Fully differentiated iPSC control and mutated (iPSCUSP48-MI, iPSCUSP48-MV, and iPSCUSP8) organoids were lysed using M-PER Mammalian Protein Extraction Reagent (Thermo Scientific, 78501) supplemented with protease inhibitors (Roche, 05 892 970 001) according to the manufacturer protocol. The resulting cell lysates were resuspended in 40 μL of Laemmli Loading Buffer containing β-mercaptoethanol (Bio-Rad Laboratories, 1610730). Samples were loaded onto 4%–20% Tris-Glycine Gradient Gels (Invitrogen) and run at 80 volts for 3 hours then transferred to nitrocellulose membranes (Whatman Protran, 0.45 μM) at 105 volts for 1.5 hours at 4°C. After blocking using for 1 hour at room temperature using KPL Detector Block Solution (Kirkegaard & Perry Laboratories, Inc, 718300), membranes were incubated for 16 hours at 4°C with primary antibodies, GAPDH (Thermo Fisher Scientific, 39-8600 1:1000) and GLI1 (Cell Signaling, 2534S 1:500), followed by incubation with secondary antibodies Alexa Fluor 680 donkey anti-rabbit (Thermo Fisher Scientific, A10043) and donkey anti-mouse (Thermo Fisher Scientific, A10038) for 1 hour at room temperature. Blots were imaged using a scanning densitometer and analysis software (Odyssey Infrared Imaging Software System) and the ratio of protein/GAPDH was calculated using ImageJ software.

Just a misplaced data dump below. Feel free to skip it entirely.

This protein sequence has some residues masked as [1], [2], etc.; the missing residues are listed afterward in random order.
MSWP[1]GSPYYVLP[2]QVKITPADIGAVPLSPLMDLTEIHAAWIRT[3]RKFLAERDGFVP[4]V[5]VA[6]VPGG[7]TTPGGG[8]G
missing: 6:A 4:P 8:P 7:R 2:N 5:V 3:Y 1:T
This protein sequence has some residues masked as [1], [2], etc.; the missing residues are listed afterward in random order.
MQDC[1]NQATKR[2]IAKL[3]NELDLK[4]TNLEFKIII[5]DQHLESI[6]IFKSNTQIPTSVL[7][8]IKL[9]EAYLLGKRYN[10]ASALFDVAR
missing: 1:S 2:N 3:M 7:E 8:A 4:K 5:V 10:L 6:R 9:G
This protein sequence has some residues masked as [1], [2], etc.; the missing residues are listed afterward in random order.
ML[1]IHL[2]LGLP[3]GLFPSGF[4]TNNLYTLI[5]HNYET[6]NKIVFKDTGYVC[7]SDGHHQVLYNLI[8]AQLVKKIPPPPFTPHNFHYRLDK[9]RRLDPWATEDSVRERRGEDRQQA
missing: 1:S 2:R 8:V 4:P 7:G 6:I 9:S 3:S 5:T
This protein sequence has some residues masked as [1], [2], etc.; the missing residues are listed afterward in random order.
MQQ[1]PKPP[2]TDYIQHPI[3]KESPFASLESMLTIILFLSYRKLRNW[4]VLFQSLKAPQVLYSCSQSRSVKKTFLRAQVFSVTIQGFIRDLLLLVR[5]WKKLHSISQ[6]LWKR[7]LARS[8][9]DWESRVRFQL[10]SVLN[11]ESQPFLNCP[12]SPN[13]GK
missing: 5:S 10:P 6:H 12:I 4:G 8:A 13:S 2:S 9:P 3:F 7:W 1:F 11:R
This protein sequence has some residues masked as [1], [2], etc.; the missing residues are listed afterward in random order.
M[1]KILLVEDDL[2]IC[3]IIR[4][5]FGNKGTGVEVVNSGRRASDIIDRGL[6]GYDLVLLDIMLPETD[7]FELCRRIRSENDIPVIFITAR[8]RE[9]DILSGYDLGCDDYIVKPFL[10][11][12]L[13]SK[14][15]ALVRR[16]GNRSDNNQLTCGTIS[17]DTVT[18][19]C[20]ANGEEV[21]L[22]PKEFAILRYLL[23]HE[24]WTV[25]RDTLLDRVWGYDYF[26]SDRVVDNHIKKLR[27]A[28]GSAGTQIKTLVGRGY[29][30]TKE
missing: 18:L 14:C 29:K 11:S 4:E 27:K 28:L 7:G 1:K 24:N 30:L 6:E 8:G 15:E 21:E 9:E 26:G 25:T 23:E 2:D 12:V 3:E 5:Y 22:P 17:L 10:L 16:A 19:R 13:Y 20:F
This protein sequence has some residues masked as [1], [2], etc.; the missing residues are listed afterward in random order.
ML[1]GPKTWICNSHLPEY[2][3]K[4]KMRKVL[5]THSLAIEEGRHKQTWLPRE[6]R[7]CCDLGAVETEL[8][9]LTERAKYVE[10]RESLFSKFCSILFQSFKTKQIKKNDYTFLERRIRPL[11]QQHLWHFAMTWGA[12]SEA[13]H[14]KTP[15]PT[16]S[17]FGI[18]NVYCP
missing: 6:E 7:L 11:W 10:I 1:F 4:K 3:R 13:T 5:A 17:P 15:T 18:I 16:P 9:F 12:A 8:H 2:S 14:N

Chromatin Immunoprecipitation (ChIP) Assay

      To investigate GLI-bound POMC transcription factor, chromatin immunoprecipitation (ChIP) assay was performed using the Thermo Scientific Pierce Agarose ChIP kit (Thermo Fisher Scientific, 26156) following the manufacturer's protocol.  Briefly, PitNET organoids were treated with vehicle or GLI-inhibitor GANT61 (5µM, Stemcell Technologies 73692) for 48 hours and then fixed with formaldehyde to crosslink and preserve protein-DNA interactions. Protein-DNA complexes were sheared using Micrococcal Nuclease digestion, followed by immunoprecipitation with ChIP-grade antibodies against POMC (R&D AF3324) used for protein-bound DNA sequences. Crosslinking was reversed using NaCl and protein was digested using Proteinase K. GLI-bound POMC expression was then analyzed using qRT-PCR with the POMC primer (Thermo Fisher Scientific 4331182 Hs01596743_m1).

      Spectral Flow Cytometry Using the Cytek Aurora